239 Proverbs 24:21–22 was a particularly apt choice for a sermon on the Feast of King Charles the Martyr, the anniversary of the execution of King Charles I: ‘My son, fear thou the Lord and the king: and meddle not with them that are given to change:  For their calamity shall rise suddenly; and who knoweth the ruin of them both?’. The Feast was abolished from the Book of Common Prayer by Act of Parliament, though it has since been partially restored in the Alternative Service Book (1980).
240 2 Samuel 1:27.
241 A sausage.
242 Francesco Spiera, anglicized as Francis Spira (1502–1548), was a Venetian notary whose heretical protestantism, forced recantation at the hands of the Inquisition, and subsequent psychological breakdown and death (some sources claimed suicide) was a popular (and convenient) topic in 17th-century England. Lloyd may have reading Bacon, Nathaniel, A Relation of the Fearefull Estate of Francis Spira (London, 1638)Google Scholar. For recent commentary on the significance of Spiera's story in early modern England, see Overell, M. Anne, Nicodemites: Faith and Concealment between Italy and Tudor England (Leiden, 2018), 150–164CrossRefGoogle Scholar; Sheppard, Kenneth, ‘Atheism, apostasy, and the afterlives of Francis Spira in early modern England’, The Seventeenth Century, 27 (2012), 410–434CrossRefGoogle Scholar; MacDonald, Michael, ‘The Fearefull Estate of Francis Spira: Narrative, identity, and emotion in early modern England’, Journal of British Studies, 31 (1992), 32–61CrossRefGoogle Scholar.
243 Cribbage, like tennis, is a ‘match’ divided into games. A player ‘lurches’ when they score 121 points before their opponent reaches 91, thereby scoring two ‘match points’ instead of one for a single game. In other words, Lloyd won resoundingly.
244 Lloyd's precise meaning is unclear here, but it seems plausible that Lloyd was creating a stylized, calligraphic letter (perhaps ‘A’?) or text for Ardrey, as he did for a number of other individuals throughout the diary.
245 Rogers, Timothy, The Righteous Mans Evidences for Heaven (London, 1618)Google Scholar. Rogers (1589–1655) was a clergyman, schoolmaster, and controversialist who lived and died in Essex, ODNB.
246 The wording is misleading here; Lloyd must have used a prayer for Ash Wednesday from some other source, as none is given in the Golden Grove.
247 Lloyd's hand is untidy and ambiguous; his meaning is probably that there were no ‘public’ prayers being held at church.
248 Presumably relatives of the above-mentioned Sir Gervase Elwes and Brien Cockayne, Viscount Cullen, since the title ‘Esquire’ is too junior for either of them.
250 Probably rice pudding or similar made with milk, a popular dish in the 17th century.
251 The term ‘stuff ’ in this context refers to a woollen fabric ‘made from finer, long-staple, worsted fibres, combed instead of carded, and often intermixed with other yarns such as linen, mohair, and silk’. ‘Stuff ’ was distinct from the thicker and heavier ‘cloth’, which was made from carded, short-staple wool. The two terms came to be synonymous in the 19th century. Priestley, Ursula, ‘The marketing of Norwich stuffs, c.1660–1730’, Textile History, 22 (1991), 193–209CrossRefGoogle Scholar; Spufford and Mee, Clothing of the Common Sort, 108.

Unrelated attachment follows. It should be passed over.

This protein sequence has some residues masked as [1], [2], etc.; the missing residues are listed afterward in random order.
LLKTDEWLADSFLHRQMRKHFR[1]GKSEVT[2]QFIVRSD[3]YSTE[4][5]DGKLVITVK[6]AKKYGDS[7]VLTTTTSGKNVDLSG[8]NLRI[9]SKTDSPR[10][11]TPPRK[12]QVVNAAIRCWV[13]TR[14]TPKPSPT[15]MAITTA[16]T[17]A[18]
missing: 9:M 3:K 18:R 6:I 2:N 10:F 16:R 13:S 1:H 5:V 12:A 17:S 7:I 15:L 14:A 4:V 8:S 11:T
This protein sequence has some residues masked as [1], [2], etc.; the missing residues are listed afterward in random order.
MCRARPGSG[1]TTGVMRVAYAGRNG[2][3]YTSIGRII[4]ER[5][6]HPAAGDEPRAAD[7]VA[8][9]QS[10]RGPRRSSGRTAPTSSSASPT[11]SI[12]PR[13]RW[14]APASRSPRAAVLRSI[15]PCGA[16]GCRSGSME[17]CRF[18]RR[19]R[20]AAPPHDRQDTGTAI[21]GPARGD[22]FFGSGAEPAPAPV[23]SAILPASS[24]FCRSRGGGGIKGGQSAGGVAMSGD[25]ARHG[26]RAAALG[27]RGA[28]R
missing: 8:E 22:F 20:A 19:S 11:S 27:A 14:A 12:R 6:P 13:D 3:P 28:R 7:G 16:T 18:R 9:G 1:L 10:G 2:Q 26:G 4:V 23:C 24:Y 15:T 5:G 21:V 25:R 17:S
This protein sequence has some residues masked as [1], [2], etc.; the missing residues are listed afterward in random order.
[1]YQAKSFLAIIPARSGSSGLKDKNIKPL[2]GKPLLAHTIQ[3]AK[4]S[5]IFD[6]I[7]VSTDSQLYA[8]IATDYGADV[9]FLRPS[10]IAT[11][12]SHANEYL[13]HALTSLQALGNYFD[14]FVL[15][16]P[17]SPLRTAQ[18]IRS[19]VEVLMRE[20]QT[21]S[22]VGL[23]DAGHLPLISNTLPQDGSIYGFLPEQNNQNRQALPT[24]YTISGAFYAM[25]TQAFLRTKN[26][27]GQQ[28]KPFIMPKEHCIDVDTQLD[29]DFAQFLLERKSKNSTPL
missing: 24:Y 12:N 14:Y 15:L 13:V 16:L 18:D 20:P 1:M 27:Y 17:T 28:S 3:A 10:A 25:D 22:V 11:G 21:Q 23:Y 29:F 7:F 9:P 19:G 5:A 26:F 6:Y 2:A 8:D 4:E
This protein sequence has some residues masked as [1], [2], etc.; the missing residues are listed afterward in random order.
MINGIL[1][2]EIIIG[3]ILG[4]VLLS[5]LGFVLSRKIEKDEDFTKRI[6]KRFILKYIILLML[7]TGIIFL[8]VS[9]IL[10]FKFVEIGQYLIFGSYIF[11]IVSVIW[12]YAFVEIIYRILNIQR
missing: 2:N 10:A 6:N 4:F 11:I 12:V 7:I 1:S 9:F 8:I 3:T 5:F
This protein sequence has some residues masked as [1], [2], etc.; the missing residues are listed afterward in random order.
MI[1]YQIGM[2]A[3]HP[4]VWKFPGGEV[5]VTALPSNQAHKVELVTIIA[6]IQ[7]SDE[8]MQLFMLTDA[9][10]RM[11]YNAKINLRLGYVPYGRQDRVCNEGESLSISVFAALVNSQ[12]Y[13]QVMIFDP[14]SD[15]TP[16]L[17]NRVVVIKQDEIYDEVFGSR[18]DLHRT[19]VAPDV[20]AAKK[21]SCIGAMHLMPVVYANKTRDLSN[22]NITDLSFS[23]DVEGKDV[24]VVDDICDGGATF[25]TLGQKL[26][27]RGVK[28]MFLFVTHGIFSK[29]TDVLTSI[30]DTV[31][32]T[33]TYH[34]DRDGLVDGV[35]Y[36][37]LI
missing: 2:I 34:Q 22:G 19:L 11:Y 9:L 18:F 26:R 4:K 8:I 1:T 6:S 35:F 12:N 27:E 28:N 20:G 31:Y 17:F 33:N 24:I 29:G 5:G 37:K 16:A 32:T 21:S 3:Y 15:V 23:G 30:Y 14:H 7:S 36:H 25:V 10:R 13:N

252 I can find no trace of a spring with this or any similar name in or around Colchester; it may have been an informal local name, or it may no longer exist.
253 Perhaps Thomas Ward, ‘Innholder’ of St Mary's, Colchester, whose will was proved in November 1690. Only one son, Thomas, is mentioned in the will. See ERO, D/ACW 21/85.
254 Perhaps violin rosin.
255 ‘Dropsy’ is an archaic term for oedema.
256 Scurvy-grass, or cochlearia, is a genus of herbs high in vitamin C. It has been used as a treatment for scurvy since at least antiquity; it is mentioned in Pliny the Elder's Naturalis Historia.
257 This appears to be another informal or defunct place name; I can find no trace of it in other sources. On 23 March 1676, Lloyd mentions walking by the ‘back of St James's’ in order to get to Ardrey's, which in this period backed onto open fields. Cf. n. 313, 27 May 1676.
258 This usage is unclear, but the hand is fairly legible.
259 East St. runs from the East Hill over a bridge on the Colne, and mostly outside the old walls of the town; it is a peripheral area which in the 1670s would have been surrounded by countryside.
260 Greenstead is an ancient parish, in 1675 in the hinterlands of Colchester, but today part of the town, about two miles from the centre.
261 Probably galloon, a strip of closely woven ribbon or braid, used for trimming garments or in this case, shoes, OED.
262 Lloyd probably refers to the selection of new churchwardens or other parish officials.
263 This is ambiguous; a ‘chaldron’ can be either an antiquated spelling of ‘cauldron’, or an archaic unit of measurement for coal and other goods (32 or 36 bushels). A chaldron is a very large quantity: compare with Pepys who in July 1664 purchased ‘ten Chaldron’, Pepys, Vol. 4, 223.
264 Perhaps short for ‘Diana’ or similar.
265 The village of Fordham about six miles north-west of Colchester.
266 Possible abbreviation.
267 Lloyd is referring to payments due on one of the ‘quarter days’, on which rents were collected and salaries or debts were often paid out: Lady Day (25 March), Midsummer Day (24 June), Michaelmas (29 September), and Christmas Day.
268 In 1676, the Archdeacon of Colchester was Charles Smith, who held the post from 1675 until his death in 1678: Cantabrigienses, Vol. 1, pt. 4, 95; CCEd Person ID: 20358.